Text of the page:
You will develop newfound sympathy for your predecessors in the Bush administration. There are a hundred things they could have done differently, but the primary fault for the failure to contain Iran does not lie in Washington.
It lies first with the feckless international community. The United Nations has passed resolutions demanding an end to Iranian nuclear enrichment. Iran ignores them. The United Nations Security Council Resolution 1701 forbids the rearmament of Hezbollah in Lebanon. Iran rearmed them without consequence. Fault also lies with the terrified but nearly immobile Sunni world. It lies, too, with the axis of the avaricious.
The U.S. and Europe try to organize economic sanctions against Iran, but the oil-rich Mahmoud Ahmadinejad was welcomed in Indonesia, and Iran signed a pipeline deal with India. The Shanghai Cooperation Organization, a security group headed by Russia and China, granted Iran observer status, while denying the U.S. the same status in 2005.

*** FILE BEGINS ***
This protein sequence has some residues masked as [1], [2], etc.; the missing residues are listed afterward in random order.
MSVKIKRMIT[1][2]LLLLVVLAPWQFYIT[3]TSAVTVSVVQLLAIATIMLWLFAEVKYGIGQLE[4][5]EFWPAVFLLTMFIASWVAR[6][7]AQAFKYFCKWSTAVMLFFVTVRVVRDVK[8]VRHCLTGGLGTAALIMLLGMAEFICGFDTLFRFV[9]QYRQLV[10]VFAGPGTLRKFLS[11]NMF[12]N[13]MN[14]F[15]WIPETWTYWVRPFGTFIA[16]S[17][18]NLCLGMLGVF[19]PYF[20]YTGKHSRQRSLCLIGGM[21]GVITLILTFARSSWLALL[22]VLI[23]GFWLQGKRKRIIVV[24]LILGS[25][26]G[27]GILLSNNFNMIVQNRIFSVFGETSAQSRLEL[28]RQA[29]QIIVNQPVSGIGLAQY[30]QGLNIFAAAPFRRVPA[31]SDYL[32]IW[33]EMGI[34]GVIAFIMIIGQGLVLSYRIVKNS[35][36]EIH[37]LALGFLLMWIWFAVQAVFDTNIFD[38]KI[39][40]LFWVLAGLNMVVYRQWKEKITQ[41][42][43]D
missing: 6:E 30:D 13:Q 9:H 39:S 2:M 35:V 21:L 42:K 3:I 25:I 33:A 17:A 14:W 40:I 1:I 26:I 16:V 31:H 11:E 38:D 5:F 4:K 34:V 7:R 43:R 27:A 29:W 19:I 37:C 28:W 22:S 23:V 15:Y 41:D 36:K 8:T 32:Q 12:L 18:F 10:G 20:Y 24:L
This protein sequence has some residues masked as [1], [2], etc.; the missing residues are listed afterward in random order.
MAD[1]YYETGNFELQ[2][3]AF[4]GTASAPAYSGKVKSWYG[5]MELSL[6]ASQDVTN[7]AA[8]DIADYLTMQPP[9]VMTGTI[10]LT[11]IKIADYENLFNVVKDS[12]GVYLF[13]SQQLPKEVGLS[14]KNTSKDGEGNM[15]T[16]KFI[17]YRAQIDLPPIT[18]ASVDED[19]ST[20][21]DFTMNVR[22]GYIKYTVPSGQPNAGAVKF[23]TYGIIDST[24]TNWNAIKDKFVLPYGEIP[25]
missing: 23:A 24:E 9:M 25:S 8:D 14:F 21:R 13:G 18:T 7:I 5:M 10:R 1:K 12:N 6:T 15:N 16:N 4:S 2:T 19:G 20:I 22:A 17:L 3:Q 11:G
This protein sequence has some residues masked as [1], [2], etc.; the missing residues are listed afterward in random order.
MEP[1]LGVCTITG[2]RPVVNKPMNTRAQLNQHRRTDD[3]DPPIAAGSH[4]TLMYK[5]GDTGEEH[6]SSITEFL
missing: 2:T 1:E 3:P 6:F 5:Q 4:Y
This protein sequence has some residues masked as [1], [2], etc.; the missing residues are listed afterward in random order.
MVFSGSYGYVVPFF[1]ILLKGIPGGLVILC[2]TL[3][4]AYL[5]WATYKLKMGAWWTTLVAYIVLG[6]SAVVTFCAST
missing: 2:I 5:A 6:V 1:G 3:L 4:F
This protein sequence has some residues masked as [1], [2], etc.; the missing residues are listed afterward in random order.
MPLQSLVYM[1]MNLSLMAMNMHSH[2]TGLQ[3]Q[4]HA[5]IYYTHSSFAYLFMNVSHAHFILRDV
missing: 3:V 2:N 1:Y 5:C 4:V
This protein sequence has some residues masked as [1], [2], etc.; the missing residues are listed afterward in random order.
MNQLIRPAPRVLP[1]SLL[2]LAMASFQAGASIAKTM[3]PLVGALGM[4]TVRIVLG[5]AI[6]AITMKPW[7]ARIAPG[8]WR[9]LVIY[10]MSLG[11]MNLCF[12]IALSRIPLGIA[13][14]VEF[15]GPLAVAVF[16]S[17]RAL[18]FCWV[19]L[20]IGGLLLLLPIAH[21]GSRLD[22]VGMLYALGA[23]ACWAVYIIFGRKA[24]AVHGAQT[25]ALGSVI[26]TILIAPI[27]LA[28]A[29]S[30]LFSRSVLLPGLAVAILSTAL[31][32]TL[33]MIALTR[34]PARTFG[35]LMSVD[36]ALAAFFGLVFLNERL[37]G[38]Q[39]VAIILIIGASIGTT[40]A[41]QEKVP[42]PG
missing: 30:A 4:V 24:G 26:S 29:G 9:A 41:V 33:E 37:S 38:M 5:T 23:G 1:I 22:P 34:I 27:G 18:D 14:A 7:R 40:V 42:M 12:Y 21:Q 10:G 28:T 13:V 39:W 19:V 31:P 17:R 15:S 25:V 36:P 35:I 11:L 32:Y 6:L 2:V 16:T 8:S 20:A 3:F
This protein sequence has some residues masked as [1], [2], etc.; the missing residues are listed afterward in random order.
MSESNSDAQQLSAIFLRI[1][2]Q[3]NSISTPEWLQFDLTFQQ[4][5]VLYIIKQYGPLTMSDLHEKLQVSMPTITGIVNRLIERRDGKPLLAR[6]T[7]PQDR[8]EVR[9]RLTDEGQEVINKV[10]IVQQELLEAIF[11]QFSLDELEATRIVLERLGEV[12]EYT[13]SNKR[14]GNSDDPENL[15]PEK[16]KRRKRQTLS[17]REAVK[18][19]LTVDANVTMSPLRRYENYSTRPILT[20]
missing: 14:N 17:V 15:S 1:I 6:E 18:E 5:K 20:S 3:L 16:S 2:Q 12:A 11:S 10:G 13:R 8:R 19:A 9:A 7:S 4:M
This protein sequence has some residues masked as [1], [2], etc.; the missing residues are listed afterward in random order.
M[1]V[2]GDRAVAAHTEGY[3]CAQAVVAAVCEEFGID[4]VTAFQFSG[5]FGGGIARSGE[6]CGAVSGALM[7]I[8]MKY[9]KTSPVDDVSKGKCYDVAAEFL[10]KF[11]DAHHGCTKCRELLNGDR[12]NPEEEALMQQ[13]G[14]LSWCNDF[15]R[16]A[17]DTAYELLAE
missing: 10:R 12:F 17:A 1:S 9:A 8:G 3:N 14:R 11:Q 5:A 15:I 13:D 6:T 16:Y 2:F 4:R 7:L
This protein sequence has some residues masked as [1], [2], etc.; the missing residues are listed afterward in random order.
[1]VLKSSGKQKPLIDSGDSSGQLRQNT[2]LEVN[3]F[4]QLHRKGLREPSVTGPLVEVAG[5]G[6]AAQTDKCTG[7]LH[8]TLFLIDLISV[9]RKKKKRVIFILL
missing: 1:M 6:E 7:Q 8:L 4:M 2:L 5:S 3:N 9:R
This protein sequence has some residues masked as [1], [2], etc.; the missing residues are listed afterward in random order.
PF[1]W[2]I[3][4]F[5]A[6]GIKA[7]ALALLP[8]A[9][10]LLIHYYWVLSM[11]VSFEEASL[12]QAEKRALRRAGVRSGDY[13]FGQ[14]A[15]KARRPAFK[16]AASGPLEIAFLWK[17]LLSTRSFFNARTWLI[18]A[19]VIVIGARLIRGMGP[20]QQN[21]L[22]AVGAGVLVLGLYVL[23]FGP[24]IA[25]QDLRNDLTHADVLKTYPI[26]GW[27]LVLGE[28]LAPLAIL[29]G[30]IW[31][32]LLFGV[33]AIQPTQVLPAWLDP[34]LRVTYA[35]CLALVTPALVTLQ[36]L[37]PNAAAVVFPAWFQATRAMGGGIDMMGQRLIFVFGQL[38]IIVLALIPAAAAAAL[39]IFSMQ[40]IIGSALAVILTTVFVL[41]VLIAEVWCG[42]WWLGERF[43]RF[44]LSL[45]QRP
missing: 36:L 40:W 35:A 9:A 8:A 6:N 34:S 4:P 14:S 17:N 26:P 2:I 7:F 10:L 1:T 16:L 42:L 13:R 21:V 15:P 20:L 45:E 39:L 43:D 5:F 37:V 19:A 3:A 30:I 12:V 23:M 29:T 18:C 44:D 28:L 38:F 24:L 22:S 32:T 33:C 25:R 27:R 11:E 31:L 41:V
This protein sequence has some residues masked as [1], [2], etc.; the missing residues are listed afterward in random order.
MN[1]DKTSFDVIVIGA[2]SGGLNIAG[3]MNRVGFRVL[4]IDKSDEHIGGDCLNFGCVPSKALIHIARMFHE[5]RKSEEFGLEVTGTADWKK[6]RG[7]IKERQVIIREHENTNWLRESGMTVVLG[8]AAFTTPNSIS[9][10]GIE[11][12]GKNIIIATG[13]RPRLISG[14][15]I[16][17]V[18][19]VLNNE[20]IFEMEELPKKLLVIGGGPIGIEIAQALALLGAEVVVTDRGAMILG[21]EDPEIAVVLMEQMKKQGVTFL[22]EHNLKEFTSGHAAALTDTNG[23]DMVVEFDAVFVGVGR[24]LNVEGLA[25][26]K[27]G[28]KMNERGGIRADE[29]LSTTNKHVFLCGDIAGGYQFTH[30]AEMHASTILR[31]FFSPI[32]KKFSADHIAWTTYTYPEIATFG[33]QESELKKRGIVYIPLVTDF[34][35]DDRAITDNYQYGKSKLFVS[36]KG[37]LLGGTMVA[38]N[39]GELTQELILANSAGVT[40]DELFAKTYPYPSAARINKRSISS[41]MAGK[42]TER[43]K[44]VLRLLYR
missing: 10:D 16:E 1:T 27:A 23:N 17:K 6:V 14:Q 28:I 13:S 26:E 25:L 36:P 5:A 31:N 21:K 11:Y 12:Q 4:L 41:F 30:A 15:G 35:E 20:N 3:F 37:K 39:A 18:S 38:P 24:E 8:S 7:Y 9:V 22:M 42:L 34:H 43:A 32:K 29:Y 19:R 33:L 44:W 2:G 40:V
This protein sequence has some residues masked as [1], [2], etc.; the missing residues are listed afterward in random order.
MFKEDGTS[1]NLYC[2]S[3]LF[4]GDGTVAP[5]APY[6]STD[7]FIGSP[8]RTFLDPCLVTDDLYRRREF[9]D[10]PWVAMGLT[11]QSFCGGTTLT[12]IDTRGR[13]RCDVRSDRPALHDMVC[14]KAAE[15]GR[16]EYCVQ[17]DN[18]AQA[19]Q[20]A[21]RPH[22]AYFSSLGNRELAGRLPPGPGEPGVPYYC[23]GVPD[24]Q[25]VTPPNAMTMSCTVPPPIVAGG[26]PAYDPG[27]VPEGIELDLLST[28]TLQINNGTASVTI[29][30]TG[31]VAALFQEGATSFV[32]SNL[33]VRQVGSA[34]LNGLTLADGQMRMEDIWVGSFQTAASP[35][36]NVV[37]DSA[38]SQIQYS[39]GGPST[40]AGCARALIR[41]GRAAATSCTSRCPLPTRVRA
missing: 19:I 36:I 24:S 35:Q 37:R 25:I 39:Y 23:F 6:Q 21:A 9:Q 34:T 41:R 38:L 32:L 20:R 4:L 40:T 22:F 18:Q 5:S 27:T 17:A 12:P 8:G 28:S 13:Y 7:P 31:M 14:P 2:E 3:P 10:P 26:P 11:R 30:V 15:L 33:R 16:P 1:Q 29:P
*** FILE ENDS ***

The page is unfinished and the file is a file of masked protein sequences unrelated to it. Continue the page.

This is the problem with multipolarity. When everybody is responsible, nobody is responsible. A rich rogue nation can flout the will of a disparate majority.
“The Reality Situation in Facing Iran,” David Brooks, The New York Times, 30 May, 2008.
Quick, unedited, uncut thoughts, not wholly or even directly related to the passage above:
1. On the “terrified but nearly immobile Sunni world”: The Sunni world, at least those portions which are allied with the United States and receive armaments and other assistance from her, is immobile mainly because it is the policy of the United States to assure that Arab states cannot be more powerful than Israel (this is called maintaining the quantitative advantage). Countries that ought to be military powers in a real sense, by virtue of geography or their natural resources and cultural importance, are not. There is no Arab piece in the Middle Eastern balance of power, only Israeli, Iranian, American, and perhaps Turkish ones. That policy reassures Israel and Turkey, and makes Americans comfortable; but it makes it easier for Iran to intimidate and interfere with allied countries in the region.